With Victorian COVID numbers spiking, A/Prof Erin Smith writes about minimising feelings of ‘survivor guilt’.


In the middle of July, in the heart of Perth’s financial district, West Australians were beginning to return to office buildings after months of working from home. Life was starting to get back to normal as coronavirus restrictions in the state eased.

Dr Erin Smith is Associate Professor of Disaster and Emergency Response at the School of Medical and Health Sciences, Edith Cowan University

Dr Erin Smith is Associate Professor of Disaster and Emergency Response at the School of Medical and Health Sciences, Edith Cowan University

But everyone’s pandemic experience is unfolding differently and there is no denying that it has been devastating for many people, both in WA and around the world.

At the worst end of the public health emergency spectrum are the millions of cases and hundreds of thousands of people who have died, as well as their grieving friends and families. At the other end are those who are not only doing well, but sometimes thriving during the pandemic.

Mercifully, WA has so far been spared the grim numbers of other states. The West has seen less than 700 cases to date, compared to Victoria which is fast approaching 17,500 and NSW with nearly 4000. Of the 450 COVID-19 deaths in Australia, nine have been in WA.

And while Victorians are locked down, most West Australians have now settled into new ways of living and working and are looking forward to building resilience over the next 12 months, learning from collective experiences.

Given many of our fellow Australians – and indeed people around the world – are struggling right now: is it OK to be OK in WA?

You bet.

While mental health advocates and support groups have been rightly promoting that it is “OK to not be OK” during this pandemic, we can’t overlook the importance of reminding people that it is also “OK to be OK”.

Cassie Mogilner Holmes, associate professor of behavioural decision making at UCLA, says it’s not only OK – but essential.

It’s actually more important now than ever to focus on our personal emotional health,” said Holmes.

COVID-19 has certainly been a traumatic experience – it has had a profound impact on mental health – about 1000 people have died by suicide in Australia since it began and modelling from the University of Sydney found that suicide deaths could rise by 25% annually.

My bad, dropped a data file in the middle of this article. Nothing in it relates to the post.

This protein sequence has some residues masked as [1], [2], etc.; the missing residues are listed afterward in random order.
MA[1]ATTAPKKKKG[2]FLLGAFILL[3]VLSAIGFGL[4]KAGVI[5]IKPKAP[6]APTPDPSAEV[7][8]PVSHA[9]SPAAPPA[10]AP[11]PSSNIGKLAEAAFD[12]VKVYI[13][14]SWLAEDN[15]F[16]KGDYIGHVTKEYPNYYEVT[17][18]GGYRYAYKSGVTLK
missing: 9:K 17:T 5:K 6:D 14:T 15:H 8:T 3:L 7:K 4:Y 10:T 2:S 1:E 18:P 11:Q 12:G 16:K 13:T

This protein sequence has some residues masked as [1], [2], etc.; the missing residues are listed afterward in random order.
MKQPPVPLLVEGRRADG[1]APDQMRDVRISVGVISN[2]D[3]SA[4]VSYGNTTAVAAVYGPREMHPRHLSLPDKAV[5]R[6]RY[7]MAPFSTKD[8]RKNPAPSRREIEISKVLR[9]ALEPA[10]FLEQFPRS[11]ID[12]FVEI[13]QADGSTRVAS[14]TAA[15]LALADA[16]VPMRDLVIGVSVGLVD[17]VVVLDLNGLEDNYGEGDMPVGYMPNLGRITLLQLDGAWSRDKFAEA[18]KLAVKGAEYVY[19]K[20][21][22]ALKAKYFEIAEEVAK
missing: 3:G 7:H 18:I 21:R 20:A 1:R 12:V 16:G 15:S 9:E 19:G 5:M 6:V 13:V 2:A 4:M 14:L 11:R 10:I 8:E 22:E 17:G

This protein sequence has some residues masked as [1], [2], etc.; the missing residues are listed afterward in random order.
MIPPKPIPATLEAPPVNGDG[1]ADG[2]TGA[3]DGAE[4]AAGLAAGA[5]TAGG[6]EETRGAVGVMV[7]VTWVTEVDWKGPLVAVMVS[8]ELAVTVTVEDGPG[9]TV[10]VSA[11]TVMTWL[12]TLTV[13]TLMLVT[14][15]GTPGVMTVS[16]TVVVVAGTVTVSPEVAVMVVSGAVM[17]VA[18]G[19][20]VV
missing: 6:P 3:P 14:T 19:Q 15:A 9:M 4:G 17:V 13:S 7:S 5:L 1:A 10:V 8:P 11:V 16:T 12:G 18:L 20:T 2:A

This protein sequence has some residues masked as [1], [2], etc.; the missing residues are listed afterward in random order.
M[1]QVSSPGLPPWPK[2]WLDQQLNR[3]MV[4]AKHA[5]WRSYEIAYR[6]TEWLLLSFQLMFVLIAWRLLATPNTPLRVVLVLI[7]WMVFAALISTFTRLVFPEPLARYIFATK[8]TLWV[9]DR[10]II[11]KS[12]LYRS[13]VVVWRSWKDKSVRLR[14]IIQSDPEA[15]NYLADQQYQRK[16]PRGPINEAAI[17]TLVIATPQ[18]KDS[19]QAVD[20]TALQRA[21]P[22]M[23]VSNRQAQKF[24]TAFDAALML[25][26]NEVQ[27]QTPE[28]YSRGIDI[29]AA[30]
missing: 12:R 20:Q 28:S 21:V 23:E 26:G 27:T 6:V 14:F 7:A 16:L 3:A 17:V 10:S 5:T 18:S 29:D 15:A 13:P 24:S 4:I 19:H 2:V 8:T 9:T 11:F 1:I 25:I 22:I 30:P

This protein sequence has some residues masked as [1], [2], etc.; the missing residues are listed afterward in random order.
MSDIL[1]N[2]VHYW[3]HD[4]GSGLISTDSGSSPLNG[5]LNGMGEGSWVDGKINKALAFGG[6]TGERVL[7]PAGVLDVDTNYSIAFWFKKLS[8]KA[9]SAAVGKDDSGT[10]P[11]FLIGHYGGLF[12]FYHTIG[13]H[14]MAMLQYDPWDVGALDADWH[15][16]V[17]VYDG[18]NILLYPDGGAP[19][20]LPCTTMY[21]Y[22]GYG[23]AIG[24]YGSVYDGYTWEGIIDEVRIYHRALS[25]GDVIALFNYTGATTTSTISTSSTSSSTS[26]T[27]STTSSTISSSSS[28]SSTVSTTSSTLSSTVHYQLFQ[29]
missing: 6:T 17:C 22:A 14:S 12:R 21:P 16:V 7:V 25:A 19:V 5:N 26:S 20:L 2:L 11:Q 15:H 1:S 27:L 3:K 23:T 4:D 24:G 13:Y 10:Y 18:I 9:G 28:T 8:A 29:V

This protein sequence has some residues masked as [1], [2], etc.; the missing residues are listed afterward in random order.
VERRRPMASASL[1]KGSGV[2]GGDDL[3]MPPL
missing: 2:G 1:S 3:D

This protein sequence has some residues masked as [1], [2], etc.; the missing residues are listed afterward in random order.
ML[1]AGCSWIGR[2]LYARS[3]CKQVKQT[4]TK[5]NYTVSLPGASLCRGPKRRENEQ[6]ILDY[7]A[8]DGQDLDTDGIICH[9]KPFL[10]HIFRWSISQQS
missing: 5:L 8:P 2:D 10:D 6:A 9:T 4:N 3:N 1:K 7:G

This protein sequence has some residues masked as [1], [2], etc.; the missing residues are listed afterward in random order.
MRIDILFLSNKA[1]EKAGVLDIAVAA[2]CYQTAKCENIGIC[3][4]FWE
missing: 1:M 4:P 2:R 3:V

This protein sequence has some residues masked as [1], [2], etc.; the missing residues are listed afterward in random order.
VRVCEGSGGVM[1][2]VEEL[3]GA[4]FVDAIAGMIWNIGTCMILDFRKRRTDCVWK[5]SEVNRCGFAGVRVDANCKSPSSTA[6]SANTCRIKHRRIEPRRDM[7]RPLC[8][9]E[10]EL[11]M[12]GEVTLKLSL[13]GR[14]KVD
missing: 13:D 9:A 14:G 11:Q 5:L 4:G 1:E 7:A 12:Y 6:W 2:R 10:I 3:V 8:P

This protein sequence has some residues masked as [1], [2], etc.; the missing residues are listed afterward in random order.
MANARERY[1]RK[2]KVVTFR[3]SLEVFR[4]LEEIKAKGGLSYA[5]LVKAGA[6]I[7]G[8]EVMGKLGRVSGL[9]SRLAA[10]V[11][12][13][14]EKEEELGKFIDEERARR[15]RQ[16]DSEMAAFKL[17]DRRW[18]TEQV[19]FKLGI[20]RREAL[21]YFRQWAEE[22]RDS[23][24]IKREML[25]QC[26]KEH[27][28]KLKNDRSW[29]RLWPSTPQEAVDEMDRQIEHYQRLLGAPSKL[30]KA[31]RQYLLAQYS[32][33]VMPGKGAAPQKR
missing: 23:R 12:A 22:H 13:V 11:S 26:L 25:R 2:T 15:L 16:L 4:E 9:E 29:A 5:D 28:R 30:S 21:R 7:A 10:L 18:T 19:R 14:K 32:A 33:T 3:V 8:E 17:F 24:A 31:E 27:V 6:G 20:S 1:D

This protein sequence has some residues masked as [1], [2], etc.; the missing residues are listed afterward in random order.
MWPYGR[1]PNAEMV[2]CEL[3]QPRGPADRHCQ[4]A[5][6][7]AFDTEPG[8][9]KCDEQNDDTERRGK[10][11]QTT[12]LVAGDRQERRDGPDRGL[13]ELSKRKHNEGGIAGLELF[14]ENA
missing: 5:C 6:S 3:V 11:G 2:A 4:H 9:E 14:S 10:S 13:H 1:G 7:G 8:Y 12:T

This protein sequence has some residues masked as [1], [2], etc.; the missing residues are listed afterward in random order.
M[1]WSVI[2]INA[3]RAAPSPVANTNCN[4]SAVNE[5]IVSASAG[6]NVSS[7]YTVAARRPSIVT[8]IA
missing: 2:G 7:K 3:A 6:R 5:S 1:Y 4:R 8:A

The term survivor guilt is usually used to describe the emotional distress someone feels after surviving a traumatic event when others haven’t, like a natural disaster or terrorist attack. It has been identified in veterans, those who survived the Holocaust, 9/11 survivors, and first responders.

During COVID-19 we have witnessed the conventional type of survivor guilt associated with surviving the coronavirus when hundreds of thousands haven’t.

But not everyone is struggling, and this has resulted in a new type of survivor guilt. This emerging type of guilt is characterised by not feeling ‘impacted enough’ by the pandemic.

This type of survivor guilt can be seen in the workplace. The pandemic has forced many organisations to reduce staffing, causing some remaining employees to feel guilty, according to John Hackston, head of thought leadership at the Myers-Briggs Co.

Survivor guilt can result in a range of emotions, from shame to a sense of unworthiness or even anger. When emotions are not processed properly, they can impact our physical and mental health and cause depression, anxiety and physical illness.

These are not easy days. Many of us are stuck at home trying to make sense of a confusing, contagious virus. And yet, there’s so much to be grateful for.

As quickly as our communities shut down, new avenues of happiness emerged – whether these took the form of Zoom catch-ups, drive-by birthday parties, or a renewed focus on connection.

The fundamental question we’re all facing is this: Is it OK to be OK right now – despite the death toll and the number of people sick, the impact on the frontline workers, the pressure on the essential workers who make sure we’re all fed and safe, and the growing number of family and friends who are doing it tough?

It may sound counter-intuitive, but experts say that seeing the good, despite the bad, is a sign that you have a healthy and balanced approach to this current – and challenging – situation.

If we have to wait for all the conditions to be perfect in order to be happy, we’re going to be waiting a long time, perhaps as long as we live,” said psychologist Lisa S. Larsen.

Sometimes, we have to look for the best possible solution for a tough situation in order to move forward during a difficult time.”

Even during hard times, it’s common – and OK – to feel two feelings at once.

We can be upset by the stress our friends, loved ones, and communities are experiencing and still feel grateful if we’re doing OK.

We don’t have to pick just one emotion. In fact, the ability to feel multiple emotions, and to feel them fully, points to emotional resilience that will help us navigate through uncertain times.

And we don’t have to let those emotions turn into feelings of guilt. This is a pandemic – you’ve done nothing wrong.

And at the end of the day – it’s OK to be OK!

ED: Dr Erin Smith is Associate Professor of Disaster and Emergency Response at the School of Medical and Health Sciences, Edith Cowan University. Figures were accurate at the time of going to press.

 

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